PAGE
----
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Dire straits leave Australian rugby reliant on emergency government funding

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(Photo by Mark Metcalfe/Getty Images)

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Australia’s Super Rugby clubs plan to lean on emergency JobKeeper funding as the code braces for a three-month survival period and its players remain in the dark on their financial situation.


Rugby Australia will stand down 75 per cent of its staff from Wednesday until May 1 as it braces for a potential $120million Covid-19 hit.

Rugby Australia boss Raelene Castle refuses to rule out cutting another Super Rugby team

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The players’ union met with RA on Tuesday but was again left wanting more, representative Justin Harrison saying financial details requested three weeks ago were yet to be seen.

“Although RA provided no assurances, RUPA looks forward to the opportunity to assess that information in the near future,” Harrison said.

They are prepared to take a hit similar to RA chief executive Raelene Castle’s 50 per cent salary sacrifice, while about 100 RA staff and those at Australia’s four Super Rugby clubs also faced uncertain times.


The NSW Waratahs will reportedly stand down 70 per cent of their staff, while the Melbourne Rebels will either stand down or reduce the hours of all their employees.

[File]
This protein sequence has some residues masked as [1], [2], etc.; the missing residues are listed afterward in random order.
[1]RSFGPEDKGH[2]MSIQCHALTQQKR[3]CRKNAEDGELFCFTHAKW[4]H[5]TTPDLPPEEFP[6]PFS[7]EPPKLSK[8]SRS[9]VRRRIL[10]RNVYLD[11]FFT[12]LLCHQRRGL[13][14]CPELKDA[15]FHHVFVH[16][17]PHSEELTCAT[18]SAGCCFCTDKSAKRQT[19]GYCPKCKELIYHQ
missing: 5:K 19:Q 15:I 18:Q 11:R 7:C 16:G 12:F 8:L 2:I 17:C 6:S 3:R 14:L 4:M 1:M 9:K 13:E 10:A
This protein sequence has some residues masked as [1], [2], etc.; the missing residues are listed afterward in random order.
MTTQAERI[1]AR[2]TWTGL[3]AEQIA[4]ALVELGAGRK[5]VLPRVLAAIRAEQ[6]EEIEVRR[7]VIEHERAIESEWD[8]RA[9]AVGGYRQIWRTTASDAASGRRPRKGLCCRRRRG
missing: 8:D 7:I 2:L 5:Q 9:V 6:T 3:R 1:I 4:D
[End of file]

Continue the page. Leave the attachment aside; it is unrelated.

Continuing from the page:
The Brumbies and Queensland Reds hope to action the $750 per week government JobKeeper scheme announced on Monday to keep all staff on in a part-time capacity, or full-time at a reduced rate.

RA staff are likely to be eligible for the same payment, while they will all return to work if Super Rugby fixtures and July’s Test programme against Ireland and Fiji are given the green light.

“The JobKeeper programme… that’s given us the ability to keep, at this point, everyone in a job,” Queensland Rugby Union chief executive David Hanham said.


“What I’ve heard from our passionate staff is that they want to work and serve rugby and assist the QRU through this global crisis. We’ve been in existence for 138 years, we’re not going anywhere.

“But I do think as a code, once we pop our head out of this storm, we have a good opportunity to look at what reform and innovation we need to make our sport smarter, stronger, more aligned and more effective.”

Hanham forecast a loss in revenue of about $15m for the Reds in the next six-to-eight months.


WATCH: Rugby Australia bracing for ‘significant cuts’ after reporting $9.4million loss

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